The penultimate event in the ongoing Black Entrepreneur Pop-Up series stars pastry chef, Camari Mick, who's making things sweet as she arrives hot on the heels of thefood and wine duo Joe Smalls and Kilolo Strobert, until 11 October.
As we talk on the phone from New York, Mick's already well into her groove. She's halfway through her guest pop-up and she tells us "it's going great" as she sets about prepping for the day ahead. Her sister has come to help out, although Mick confesses she is more of an "extra mouth" than an extra pair of hands. "She'll cut something in half, then she eats half, she's one of those."
Mick's fortnight takeout menu naturally showcases her talent for pastry with a selection of desserts, including pavlova with pear sorbet and whipped ricotta and a vegan panna cotta, as well as a couple of savoury dishes and snacks.
But her real tour de force and number one best-seller every night so far has been the fig and date sticky toffee pudding. "It’s reaaaally goood," she giggles. "It’s something that’s very familiar to a lot of people. They know sticky toffee pudding, but then they’re like - date and soy ice cream, what is that, I didn’t try it?" To top the dessert off, she uses a double-brewed soy sauce. "It’s very rich. If I didn’t tell you it was a soy sauce, you'd be like, it’s an amazing flavour but what is it?"
Pennsylvanian born Mick, who defines herself as "strictly pastry", took up baking at a young age. "When I was younger I was a chubby girl. I loved sweets, I loved to eat. My dad’s Jamaican-born and my mom's Brooklyn-born, so they're both really really good cooks, but neither of them could bake," she explains.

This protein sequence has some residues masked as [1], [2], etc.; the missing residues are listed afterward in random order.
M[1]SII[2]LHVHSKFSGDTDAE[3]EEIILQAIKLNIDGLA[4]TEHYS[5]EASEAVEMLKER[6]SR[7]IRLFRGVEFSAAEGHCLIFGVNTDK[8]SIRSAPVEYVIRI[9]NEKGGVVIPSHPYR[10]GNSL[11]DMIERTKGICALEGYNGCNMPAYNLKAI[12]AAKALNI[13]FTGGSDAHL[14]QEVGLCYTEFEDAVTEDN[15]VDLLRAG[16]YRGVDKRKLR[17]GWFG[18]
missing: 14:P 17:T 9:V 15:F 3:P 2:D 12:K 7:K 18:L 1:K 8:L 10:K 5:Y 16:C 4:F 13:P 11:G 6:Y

She filled the gap by baking at weekends and then at high school, drumming up business selling baked cupcakes and cobbler's pie to teachers. It was with surprise that her father learnt she had ideas of becoming a forensic pathologist. "He was like, why? You like to bake, you’re good at baking and you’re already making money at it, so why not do a pastry chef course?” She went on to study pastry arts at college in Philadelphia and hasn't looked back since.
A series of roles in some high-end kitchens fine-tuned her skills upon graduation, with a brief detour working in a bake shop helping her to realise she loved the pace of fine dining. From Philadelphia she went to Nantucket, and finally New York, to be closer to her sister and family. Here she worked in Le Bernadin and db Bistro Moderne and even did a two-month stage at Eleven Madison Park. "I got a taste of 3-Michelin-star and I was like, wow, this is intense,” she says. Her final landing place was at Thomas Keller's TAK Room, before it shuttered a couple of months ago.